A new generation of anti-ALK compounds inhibit kinase activity of this RTK. These compounds recognize and bind to the adenosine triphosphate (ATP) pocket of the receptor. Thus, the compounds compete with ATP, thereby preventing subsequent autophosphorylation, which is necessary for further signal transduction. Many ALK inhibitors have been tested either preclinical or clinically with a wide range of effectiveness. The most known anti-ALK drug is crizotinib (Pfizer; Fig. 1b), which gave promising results during treatment of patients with deregulated ALK function [77, 78]. This drug is a small molecule inhibitor capable of targeting ALK, ROS1 and MET RTKs. In vitro studies demonstrated that crizotinib is particularly efficient in neuroblastoma cells with the R1275Q mutation. Hence, crizotinib might be a valuable choice for the treatment of neuroblastoma patients with either amplifications or mutations in the ALK gene [79]. One point of caution is that we might need to use crizotinib in combination with other drugs in order to prevent resistance phenomena [80]. This hypothesis is in line with recent results published by Krytska and colleagues [81], who confirmed that when used in combination with the current chemotherapeutic agents topotecan and cyclophosphamide, crizotinib exhibited increased cytotoxic effects. Interestingly, deep sequencing has been shown to be an efficient approach for quick detection of ALK mutations within tumour biopsies responsible for resistance to crizotinib [82]. This technique might be useful for follow-up assessments of treatment efficacy by allowing the detection of possible resistance long before it actually develops. Another newly proposed ALK inhibitor is entrectinib (Ignyta Inc) which is currently being tested in a clinical trial (NCT02097810 – Table 1) [83]. This drug showed excellent cytotoxic effects in vitro, particularly in neuroblastoma cells with amplified ALK [84]. Additionally, the activity of entrectinib against neuroblastoma cells bearing ALK mutations was significantly improved when this drug was combined with chloroquine. This proposed combination was justified by the findings that application of entrectinib induced autophagy that protected tumour cells from death. In this work, a similar behaviour was observed for crizotinib, which induced autophagy in neuroblastoma cells when tested under the same in vitro conditions. Besides affecting ALK, entrectinib was also confirmed as an effective and promising compound against TrkB-dependent neuroblastomas, supporting the initiation of a phase 1 clinical trial for this compound in neuroblastoma patients with refractory disease [85]. In this case, the effectiveness of entrectinib in inhibiting neuroblastoma growth in vivo was determined after either single use of this compound or after its combination with the conventional chemotherapeutic drugs irinotecan and temozolomide. Given the frequency of ALK gene deregulation in neuroblastoma patients, it is reasonable to expect that many pharmaceutical companies will search for second-generation ALK inhibitors, possibly with more specificity for ALK mutations. Some of these inhibitors are in preclinical or clinical phases for neuroblastomas, such as LDK378 (ceritinib; Novartis Pharmaceuticals; NCT01742286 – Table 1) [69] and Alectinib (CH5424802; Alecensa; NCT01871805 – Table 1) [86].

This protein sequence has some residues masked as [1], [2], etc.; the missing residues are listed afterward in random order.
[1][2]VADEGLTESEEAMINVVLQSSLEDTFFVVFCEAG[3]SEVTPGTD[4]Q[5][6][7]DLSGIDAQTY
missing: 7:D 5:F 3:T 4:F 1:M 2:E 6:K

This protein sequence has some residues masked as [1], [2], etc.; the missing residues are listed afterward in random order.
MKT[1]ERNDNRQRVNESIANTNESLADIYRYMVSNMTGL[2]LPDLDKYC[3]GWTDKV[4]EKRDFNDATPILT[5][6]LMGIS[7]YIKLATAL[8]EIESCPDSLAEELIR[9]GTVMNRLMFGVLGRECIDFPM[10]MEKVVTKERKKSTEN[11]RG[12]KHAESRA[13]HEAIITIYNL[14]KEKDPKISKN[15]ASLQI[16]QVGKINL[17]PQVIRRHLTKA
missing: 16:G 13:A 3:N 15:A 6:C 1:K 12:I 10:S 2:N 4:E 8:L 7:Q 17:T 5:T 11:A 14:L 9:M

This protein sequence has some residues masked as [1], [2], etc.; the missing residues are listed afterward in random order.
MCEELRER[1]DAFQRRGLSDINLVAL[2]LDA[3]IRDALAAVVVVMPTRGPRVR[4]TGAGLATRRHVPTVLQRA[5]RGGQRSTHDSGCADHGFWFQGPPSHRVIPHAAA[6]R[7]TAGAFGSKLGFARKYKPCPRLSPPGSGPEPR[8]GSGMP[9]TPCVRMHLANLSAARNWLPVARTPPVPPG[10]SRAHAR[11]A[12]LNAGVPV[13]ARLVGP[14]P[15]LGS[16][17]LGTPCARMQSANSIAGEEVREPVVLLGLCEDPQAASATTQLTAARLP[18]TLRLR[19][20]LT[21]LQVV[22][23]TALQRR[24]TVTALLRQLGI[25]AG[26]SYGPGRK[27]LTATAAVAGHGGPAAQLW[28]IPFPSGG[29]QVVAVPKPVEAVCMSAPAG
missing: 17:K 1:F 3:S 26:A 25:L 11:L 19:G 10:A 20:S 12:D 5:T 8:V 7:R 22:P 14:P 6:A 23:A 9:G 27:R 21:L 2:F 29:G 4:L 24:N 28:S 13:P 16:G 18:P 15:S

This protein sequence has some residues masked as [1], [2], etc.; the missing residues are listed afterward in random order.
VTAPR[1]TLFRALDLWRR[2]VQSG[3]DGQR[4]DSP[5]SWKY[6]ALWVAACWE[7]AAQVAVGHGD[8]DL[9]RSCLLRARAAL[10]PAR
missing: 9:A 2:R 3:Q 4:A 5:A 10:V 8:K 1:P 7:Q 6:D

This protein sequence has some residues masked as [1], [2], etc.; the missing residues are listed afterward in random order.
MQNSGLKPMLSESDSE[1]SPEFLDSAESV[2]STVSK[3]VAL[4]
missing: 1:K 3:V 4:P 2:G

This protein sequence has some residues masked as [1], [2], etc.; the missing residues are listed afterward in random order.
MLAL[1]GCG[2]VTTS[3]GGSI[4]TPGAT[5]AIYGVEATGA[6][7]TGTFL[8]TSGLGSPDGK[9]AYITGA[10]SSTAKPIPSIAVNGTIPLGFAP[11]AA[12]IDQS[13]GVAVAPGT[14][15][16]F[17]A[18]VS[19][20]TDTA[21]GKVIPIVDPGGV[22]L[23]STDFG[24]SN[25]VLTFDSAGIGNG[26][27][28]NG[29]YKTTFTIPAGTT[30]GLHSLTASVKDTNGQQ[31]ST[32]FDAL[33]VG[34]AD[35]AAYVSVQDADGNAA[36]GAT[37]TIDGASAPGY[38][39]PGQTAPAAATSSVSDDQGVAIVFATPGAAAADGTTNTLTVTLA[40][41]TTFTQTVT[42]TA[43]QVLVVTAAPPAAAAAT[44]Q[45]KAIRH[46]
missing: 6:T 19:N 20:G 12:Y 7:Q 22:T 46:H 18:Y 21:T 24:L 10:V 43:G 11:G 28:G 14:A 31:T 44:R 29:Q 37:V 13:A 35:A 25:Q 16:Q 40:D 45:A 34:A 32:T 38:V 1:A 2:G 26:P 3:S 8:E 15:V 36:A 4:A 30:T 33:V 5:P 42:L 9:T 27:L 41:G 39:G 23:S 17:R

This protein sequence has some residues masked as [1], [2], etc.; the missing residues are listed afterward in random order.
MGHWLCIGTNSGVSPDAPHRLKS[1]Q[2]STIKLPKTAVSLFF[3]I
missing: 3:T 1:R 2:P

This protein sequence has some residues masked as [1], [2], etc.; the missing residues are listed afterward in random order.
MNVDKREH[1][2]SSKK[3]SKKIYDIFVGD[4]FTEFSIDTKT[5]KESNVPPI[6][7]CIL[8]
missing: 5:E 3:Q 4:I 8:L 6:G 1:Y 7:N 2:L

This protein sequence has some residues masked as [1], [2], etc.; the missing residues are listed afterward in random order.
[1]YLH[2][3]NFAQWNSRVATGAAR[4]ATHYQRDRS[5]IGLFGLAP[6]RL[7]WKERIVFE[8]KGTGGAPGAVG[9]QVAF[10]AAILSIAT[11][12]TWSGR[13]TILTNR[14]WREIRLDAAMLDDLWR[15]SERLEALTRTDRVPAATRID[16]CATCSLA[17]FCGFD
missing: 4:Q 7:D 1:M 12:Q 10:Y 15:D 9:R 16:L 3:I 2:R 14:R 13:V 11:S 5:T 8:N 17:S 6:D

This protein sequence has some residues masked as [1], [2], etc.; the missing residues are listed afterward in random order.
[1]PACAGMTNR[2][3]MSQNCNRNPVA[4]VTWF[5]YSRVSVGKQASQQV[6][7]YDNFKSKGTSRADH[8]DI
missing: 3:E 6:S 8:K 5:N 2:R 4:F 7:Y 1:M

A serious issue that remains is whether mentioned anti-ALK compounds would lead to the development of resistance, which was observed for crizotinib [87]. However, this seems not to be the case for PF-06463922, a potent and selective next-generation ROS1/ALK inhibitor tested by Infarinato et al. [88]. The authors described PF-06463922 as an extremely efficient drug when used for the treatment of neuroblastoma in crizotinib-resistant xenograft mice. The compound not only showed a potential to overcome crizotinib resistance but also a high capacity to induce complete tumour regression when administered alone in vivo. It should be emphasized that quicker detection of ALK mutations within tumour biopsies responsible for resistance to crizotinib would be necessary. Numerous ongoing investigations into the effectiveness of anti-ALK therapeutics provide confidence that we will soon be closer to a cure of HR neuroblastoma with deregulated ALK RTK.